Poultry farmers: Be on the lookout for the deadly avian flu | News

Since the beginning of 2022, nearly 140 cases of highly pathogenic avian influenza have been identified in the United States in wild bird populations, but the virus can easily spread to domestic poultry.

Amy Barkley, a dairy, livestock and field crop specialist with a regional cooperative extension program at Cornell University, said the viral spread to poultry occurred earlier this month when the virus was discovered in a flock of commercial turkeys in Indiana. Bird flu has been discovered in wild bird populations in New Hampshire, Maryland, Delaware, Virginia, North Carolina, South Carolina and Florida.

“We ask our poultry producers to keep an eye out for sudden high mortality and be prepared to report any suspicious disease from the entire flock,” Barkley said.

What is avian influenza (AI)?Avian influenza is a highly contagious avian virus that has the potential to cause significant financial loss to the US poultry industry. A highly pathogenic (HPAI) strain, H5N1, last hit the United States in 2014-2015 and was considered the nation’s biggest animal health emergency.

More than 200 cases of the disease have been found in commercial flocks, backyard flocks and wild birds. More than 50 million birds were affected and later died or were euthanized on more than 200 farms in 15 states.

Where does it come from?

Waterfowl, both wild and domestic, serve as carriers. Since the 2014-2015 outbreak, scientists have been monitoring wild bird populations and waterfowl hunters are sending their harvested birds for testing. Wild waterfowl regularly carry low pathogenic strains of the virus, but can easily mutate into a highly pathogenic strain, as seen this year.

Why should I worry?

Wild birds follow one of four migratory routes. New York State is located in the Atlantic Flyway, which includes states with current HPAI findings. It is expected that as the birds migrate north in the spring, we will continue to see instances of wild birds moving with them. It also means that there is an increased potential for the virus to establish itself in poultry flocks along this route.

How does it spread?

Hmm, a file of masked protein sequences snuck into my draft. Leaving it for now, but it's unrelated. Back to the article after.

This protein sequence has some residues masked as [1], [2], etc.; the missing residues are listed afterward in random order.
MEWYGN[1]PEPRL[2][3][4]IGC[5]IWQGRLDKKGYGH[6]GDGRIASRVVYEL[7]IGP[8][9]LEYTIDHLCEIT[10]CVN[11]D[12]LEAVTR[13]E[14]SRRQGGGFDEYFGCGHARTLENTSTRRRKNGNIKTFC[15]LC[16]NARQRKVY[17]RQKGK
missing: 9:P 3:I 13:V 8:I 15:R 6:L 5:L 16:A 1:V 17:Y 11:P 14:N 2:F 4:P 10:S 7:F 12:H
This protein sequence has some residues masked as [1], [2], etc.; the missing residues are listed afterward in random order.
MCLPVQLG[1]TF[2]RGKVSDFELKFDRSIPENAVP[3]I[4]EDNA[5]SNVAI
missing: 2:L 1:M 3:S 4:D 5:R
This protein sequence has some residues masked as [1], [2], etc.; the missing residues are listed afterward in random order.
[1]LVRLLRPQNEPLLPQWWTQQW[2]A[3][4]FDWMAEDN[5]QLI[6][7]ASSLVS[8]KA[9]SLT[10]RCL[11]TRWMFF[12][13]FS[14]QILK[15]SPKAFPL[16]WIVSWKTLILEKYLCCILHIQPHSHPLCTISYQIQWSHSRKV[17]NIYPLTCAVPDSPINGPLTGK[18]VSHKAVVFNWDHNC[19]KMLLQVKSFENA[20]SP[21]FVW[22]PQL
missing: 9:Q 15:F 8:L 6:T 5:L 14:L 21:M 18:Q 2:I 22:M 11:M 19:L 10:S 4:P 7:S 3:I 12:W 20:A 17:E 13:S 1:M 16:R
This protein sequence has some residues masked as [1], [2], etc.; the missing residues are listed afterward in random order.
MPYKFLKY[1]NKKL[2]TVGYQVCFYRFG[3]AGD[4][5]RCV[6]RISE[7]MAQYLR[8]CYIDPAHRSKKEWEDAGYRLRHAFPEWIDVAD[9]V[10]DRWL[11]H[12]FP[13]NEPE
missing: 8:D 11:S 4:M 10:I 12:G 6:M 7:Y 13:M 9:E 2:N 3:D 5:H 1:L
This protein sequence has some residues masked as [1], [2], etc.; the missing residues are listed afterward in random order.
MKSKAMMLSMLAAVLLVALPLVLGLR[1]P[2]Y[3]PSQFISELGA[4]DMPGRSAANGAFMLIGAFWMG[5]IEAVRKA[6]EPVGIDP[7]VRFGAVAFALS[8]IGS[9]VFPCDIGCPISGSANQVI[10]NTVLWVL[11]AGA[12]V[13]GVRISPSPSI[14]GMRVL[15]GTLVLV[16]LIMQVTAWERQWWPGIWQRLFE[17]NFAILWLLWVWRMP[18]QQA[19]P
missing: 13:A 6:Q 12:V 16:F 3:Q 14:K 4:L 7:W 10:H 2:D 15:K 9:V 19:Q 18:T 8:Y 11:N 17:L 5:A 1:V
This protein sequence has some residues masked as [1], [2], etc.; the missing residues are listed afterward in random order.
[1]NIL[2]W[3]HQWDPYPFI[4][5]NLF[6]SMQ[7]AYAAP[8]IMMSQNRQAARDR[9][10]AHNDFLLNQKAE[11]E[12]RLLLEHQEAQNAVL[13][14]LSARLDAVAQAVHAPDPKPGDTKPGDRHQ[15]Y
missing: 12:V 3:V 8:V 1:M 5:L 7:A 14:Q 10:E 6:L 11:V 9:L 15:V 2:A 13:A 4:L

HPAI lives in the respiratory and/or intestinal tract of birds. It can be contracted through contact with infected feces, surfaces or through the air, although airborne transmission from farm to farm is unlikely. It can be carried on infected food, clothing or equipment. Once on the farm, the disease spreads easily from bird to bird, quickly infecting an entire flock.

Which herds are affected?

Flocks of any size, from backyard to commercial, and all species can be affected.

All birds can be affected, but birds other than waterfowl react most strongly to the virus. Poultry infected with HPAI may show one or more of the following symptoms:

• Sudden death without clinical signs.

• Lack of energy and appetite.

• Decreased egg production or soft-shelled or deformed eggs.

• Swelling of the head, comb, eyelid, wattles and hocks.

• Purple discoloration of wattles, comb and legs.

• Runny nose, coughing and sneezing.

• Discoordination and diarrhea

A high level of mortality without any clinical signs is known to be a feature of the virus. In some cases, expect 100% of the herd to die within days. Regardless of how the disease presents, a large portion of the birds in a flock will be affected. Waterfowl can carry the virus but show no symptoms.

What to do if a herd is infected with HPAI?

Report it. If birds are sick or dying, it is important to report it immediately so that we can stop the spread to other flocks. You can call your local veterinarian or herd veterinarian or the state veterinarian serving your county, the State Animal Health Diagnostic Center at (607) 253-3900, or email [email protected]

The US Department of Agriculture can be contacted toll free at (866) 536-7593.

What can I do to handle this?

Because there is no vaccine currently available in the United States for this disease, keeping it out through biosecurity will be the best course of action. The following easy-to-follow biosecurity principles can go a long way in protecting your birds from disease:

• Establish an “all in, all out” herd management policy.

• Protect from exposure to wild birds or to water or soil contaminated by wild birds.

• Closure of bird areas to non-essential personnel or vehicles.

• Provide employees with clean clothing and disinfection facilities and instructions for their use.

• Thoroughly clean and disinfect equipment and vehicles (including tires and undercarriage) when entering or leaving the farm.

• No borrowing or lending of equipment or vehicles.

• Prohibit visits to other poultry farms, exhibitions, fairs and sales or exchanges (if visits are to take place, ask workers to change shoes and clothes upon their return).

• Prohibition on bringing poultry from the slaughter lines back to breeding.

(For more questions, contact me at (716) 640-0844 or [email protected] The information in this article is shared by the USDA – Animal Plant Health Inspection Service.)

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